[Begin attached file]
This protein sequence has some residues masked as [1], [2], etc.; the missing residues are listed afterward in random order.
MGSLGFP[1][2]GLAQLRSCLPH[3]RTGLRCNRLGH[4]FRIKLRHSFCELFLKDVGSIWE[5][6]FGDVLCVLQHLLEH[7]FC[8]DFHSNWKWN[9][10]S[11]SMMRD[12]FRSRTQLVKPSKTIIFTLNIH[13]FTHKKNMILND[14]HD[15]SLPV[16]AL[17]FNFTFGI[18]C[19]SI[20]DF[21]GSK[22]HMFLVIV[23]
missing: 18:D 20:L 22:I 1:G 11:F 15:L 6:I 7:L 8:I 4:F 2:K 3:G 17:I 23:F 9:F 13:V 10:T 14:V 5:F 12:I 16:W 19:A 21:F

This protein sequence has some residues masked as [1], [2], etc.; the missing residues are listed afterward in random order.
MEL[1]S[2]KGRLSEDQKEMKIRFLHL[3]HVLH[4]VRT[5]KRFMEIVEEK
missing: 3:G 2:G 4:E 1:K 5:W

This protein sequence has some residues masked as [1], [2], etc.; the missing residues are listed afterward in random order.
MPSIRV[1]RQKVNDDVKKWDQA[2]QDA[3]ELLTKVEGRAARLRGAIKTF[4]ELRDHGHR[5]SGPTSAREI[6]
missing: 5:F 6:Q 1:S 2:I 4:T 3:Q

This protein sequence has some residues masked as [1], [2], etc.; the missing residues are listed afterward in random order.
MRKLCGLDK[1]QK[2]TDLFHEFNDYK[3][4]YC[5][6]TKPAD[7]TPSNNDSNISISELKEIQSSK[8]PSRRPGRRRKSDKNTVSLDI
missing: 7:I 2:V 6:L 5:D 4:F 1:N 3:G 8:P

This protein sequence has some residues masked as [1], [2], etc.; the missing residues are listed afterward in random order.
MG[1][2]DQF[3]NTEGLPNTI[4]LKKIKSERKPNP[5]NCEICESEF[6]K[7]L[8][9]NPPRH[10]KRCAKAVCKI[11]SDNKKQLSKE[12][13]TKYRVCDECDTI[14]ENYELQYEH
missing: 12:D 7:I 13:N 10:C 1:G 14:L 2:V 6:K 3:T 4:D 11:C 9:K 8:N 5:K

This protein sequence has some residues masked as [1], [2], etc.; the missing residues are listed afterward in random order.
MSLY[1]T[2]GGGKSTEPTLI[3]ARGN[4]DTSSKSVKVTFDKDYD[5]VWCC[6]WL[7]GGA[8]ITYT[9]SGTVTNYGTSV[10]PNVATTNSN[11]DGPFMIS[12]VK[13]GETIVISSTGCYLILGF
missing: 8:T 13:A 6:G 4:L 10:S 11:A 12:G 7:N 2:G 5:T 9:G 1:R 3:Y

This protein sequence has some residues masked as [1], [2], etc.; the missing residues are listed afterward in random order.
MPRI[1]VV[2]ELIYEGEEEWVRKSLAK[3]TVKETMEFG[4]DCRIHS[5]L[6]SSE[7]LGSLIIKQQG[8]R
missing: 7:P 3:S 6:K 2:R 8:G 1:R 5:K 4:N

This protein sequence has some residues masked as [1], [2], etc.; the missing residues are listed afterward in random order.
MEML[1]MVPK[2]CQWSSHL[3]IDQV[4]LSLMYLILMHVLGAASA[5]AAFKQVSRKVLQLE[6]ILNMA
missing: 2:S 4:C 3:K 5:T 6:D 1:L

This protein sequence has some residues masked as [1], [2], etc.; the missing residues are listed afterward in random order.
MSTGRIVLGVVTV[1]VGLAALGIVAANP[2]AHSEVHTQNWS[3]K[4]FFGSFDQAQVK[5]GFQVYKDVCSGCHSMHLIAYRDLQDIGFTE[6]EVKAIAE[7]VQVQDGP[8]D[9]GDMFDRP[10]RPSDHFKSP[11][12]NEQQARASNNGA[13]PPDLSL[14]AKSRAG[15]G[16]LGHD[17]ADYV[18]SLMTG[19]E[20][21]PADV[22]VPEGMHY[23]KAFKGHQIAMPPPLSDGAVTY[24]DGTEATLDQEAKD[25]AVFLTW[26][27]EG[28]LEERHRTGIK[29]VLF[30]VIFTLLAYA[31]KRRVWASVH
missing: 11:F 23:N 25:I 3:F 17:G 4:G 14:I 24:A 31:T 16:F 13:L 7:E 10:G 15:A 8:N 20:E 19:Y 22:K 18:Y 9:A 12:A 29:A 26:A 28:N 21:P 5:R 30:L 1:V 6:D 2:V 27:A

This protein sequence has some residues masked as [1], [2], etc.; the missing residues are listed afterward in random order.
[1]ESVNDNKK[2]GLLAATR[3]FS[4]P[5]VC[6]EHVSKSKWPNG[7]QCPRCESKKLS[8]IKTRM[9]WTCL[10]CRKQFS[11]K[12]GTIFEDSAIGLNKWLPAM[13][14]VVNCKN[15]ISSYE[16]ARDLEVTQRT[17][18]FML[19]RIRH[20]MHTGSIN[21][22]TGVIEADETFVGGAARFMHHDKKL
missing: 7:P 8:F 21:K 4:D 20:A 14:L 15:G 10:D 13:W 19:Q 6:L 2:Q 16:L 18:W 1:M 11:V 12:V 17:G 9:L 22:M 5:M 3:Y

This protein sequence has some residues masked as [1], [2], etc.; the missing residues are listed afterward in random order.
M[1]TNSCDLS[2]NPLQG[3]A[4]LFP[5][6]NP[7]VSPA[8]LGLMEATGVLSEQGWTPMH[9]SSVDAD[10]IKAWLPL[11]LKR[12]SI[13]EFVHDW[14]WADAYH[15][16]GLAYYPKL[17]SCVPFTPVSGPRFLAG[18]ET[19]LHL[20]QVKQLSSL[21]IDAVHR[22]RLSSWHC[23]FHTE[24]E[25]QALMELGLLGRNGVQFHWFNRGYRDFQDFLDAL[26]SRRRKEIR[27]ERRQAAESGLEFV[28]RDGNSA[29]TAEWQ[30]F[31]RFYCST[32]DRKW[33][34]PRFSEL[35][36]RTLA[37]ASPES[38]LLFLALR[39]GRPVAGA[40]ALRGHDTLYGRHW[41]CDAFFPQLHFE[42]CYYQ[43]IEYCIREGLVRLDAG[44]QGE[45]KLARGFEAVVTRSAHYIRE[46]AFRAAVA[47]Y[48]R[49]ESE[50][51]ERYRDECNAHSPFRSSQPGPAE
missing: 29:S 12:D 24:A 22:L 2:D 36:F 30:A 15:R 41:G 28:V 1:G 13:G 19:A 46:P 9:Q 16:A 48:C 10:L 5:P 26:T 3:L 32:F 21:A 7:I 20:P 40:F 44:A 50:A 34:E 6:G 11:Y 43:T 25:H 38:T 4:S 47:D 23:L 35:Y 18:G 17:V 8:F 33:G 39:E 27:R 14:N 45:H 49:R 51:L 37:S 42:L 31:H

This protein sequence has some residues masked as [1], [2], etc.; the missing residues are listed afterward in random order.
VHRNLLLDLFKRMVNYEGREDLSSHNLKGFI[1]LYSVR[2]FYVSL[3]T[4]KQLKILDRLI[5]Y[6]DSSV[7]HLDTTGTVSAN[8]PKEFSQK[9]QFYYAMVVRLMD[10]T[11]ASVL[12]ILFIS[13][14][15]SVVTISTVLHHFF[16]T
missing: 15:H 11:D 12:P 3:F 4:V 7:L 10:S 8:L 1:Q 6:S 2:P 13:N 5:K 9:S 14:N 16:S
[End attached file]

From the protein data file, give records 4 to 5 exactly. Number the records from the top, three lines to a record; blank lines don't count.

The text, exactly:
This protein sequence has some residues masked as [1], [2], etc.; the missing residues are listed afterward in random order.
MRKLCGLDK[1]QK[2]TDLFHEFNDYK[3][4]YC[5][6]TKPAD[7]TPSNNDSNISISELKEIQSSK[8]PSRRPGRRRKSDKNTVSLDI
missing: 7:I 2:V 6:L 5:D 4:F 1:N 3:G 8:P

This protein sequence has some residues masked as [1], [2], etc.; the missing residues are listed afterward in random order.
MG[1][2]DQF[3]NTEGLPNTI[4]LKKIKSERKPNP[5]NCEICESEF[6]K[7]L[8][9]NPPRH[10]KRCAKAVCKI[11]SDNKKQLSKE[12][13]TKYRVCDECDTI[14]ENYELQYEH
missing: 12:D 7:I 13:N 10:C 1:G 14:L 2:V 6:K 3:T 4:D 11:C 9:K 8:N 5:K